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Ride at 0.00000003% Risk: The Safety of Elevators

On Monday, September 14, 2020, Carrie O’Connor was killed when the elevator in her apartment building dropped with her in the doorway. The elevator in question had passed its most recent inspection less than six months prior to the incident, and up until then had given tenants little reason for concern. Now those same tenants may have a fear of elevators for the rest of their lives. However, death by elevator should be the last of your fears. Thanks to a carefully designed array of safety devices, elevator deaths are so rare that elevators are safer than stairs, cars, and even bathtubs. 

The most common safety device on an elevator is the counterweight, a massive stack of metal blocks attached to the opposite end of the hoisting cable from the elevator car. The counterweight usually weighs as much as a partially-loaded elevator cab. Its purpose is to minimize the net force on the elevator system under any given load. If the elevator motor were to fail, the counterweight would exert an upward force on the elevator cab, preventing it from falling at the rate of gravity. If the elevator is lightly loaded, it will actually fall up, but will not accelerate at the rate of gravity, because of the weight of the elevator car.

Obviously, the counterweight won’t do any good if the hoisting cables on the elevator break. In order to safeguard against this scenario, modern elevators are installed with multiple cables that are each capable of supporting more than the weight of a fully-loaded cab. All but one of the cables could break, and the elevator would still not fall.

Photograph by Ethan Jo

What if that last cable does break? People fear that the elevator would then plunge to the basement with nothing to stop it. That’s not common and hasn’t been since 1853. In 1853, Elisha Graves Otis invented the world’s first elevator safety brake, which suspended the elevator from the cable using a giant spring. If the cables broke, the spring would change shape, jamming into the elevator’s guide rails and stopping it. Modern elevator safety brakes use an auxiliary cable that winds over a device called a governor and then attaches to the counterweight.

The governor is a second pulley that rotates along with the elevator’s motion. If the elevator is traveling faster, the governor rotates faster. This increases the centrifugal force on the devices inside the governor. At a certain amount of centrifugal force, a switch inside the governor physically jams, which introduces tension on the auxiliary cable and applies the brakes on the elevator car. Therefore, if all the elevator hoisting cables break, the governor will stop the elevator with a brake.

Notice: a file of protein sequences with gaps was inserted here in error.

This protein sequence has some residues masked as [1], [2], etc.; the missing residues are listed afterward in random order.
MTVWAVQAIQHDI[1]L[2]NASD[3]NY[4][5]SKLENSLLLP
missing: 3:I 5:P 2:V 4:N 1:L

Photograph by G-Tech Elevator Associates, August, 2018

Sadly, these highly advanced systems that prevent elevators from falling are not completely foolproof. If all the hoisting cables and the governor cable fail at once, the elevator will go into free fall. This happened in 1945 when a confused pilot crashed a B25 bomber into the Empire State Building. An unfortunate elevator operator fell 80 floors – and survived partly because of another safety device: the buffer in the elevator pit.

Photograph by G-Tech Elevator Associates, August 2018

The buffer in the elevator pit is a fairly simple device with a hydraulic ram, a spring, or both, combined to spread out the elevator’s sudden stop over a greater vertical distance. That decreases the instantaneous acceleration, thereby decreasing the force of impact. In the case of the Empire State Building accident, the buffer actually smashed through the center of the elevator floor. Though it did contribute to a survivable deceleration, anyone standing in the center of the elevator would likely have been killed.

Elevator safety systems, advanced as they are, are not perfect. Nothing is. But despite the dangers, they are still safer than the familiar staircase.  Out of 18 billion elevator trips per year, elevator accidents in the US cause about 30 total deaths per year and only about 5 passenger deaths. Meanwhile, stairs kill over 1600 people per year, and car crashes kill about 100 people per day. Even the seemingly-absurd case of drowning in a bathtub kills more people than elevator accidents, averaging about 380 deaths per year. Therefore, of all the deaths to fear, death by elevator is one of the least likely. Next time you get in the elevator, don’t worry. Your odds of death are only 0.00000003%. 

 

BIBLIOGRAPHY

“Motor Vehicle Injury,” CDC. https://www.cdc.gov/publichealthgateway/didyouknow/topic/vehicle.html

“Drowning — United States, 2005–2009,” CDC. https://www.cdc.gov/mmwr/preview/mmwrhtml/mm6119a4.htm?s_cid=mm6119a4_w

McCann, M. and N. Zaleski, “Deaths and injuries involving elevators or escalators (revised),” CDC. https://www.cdc.gov/niosh/nioshtic-2/20039852.html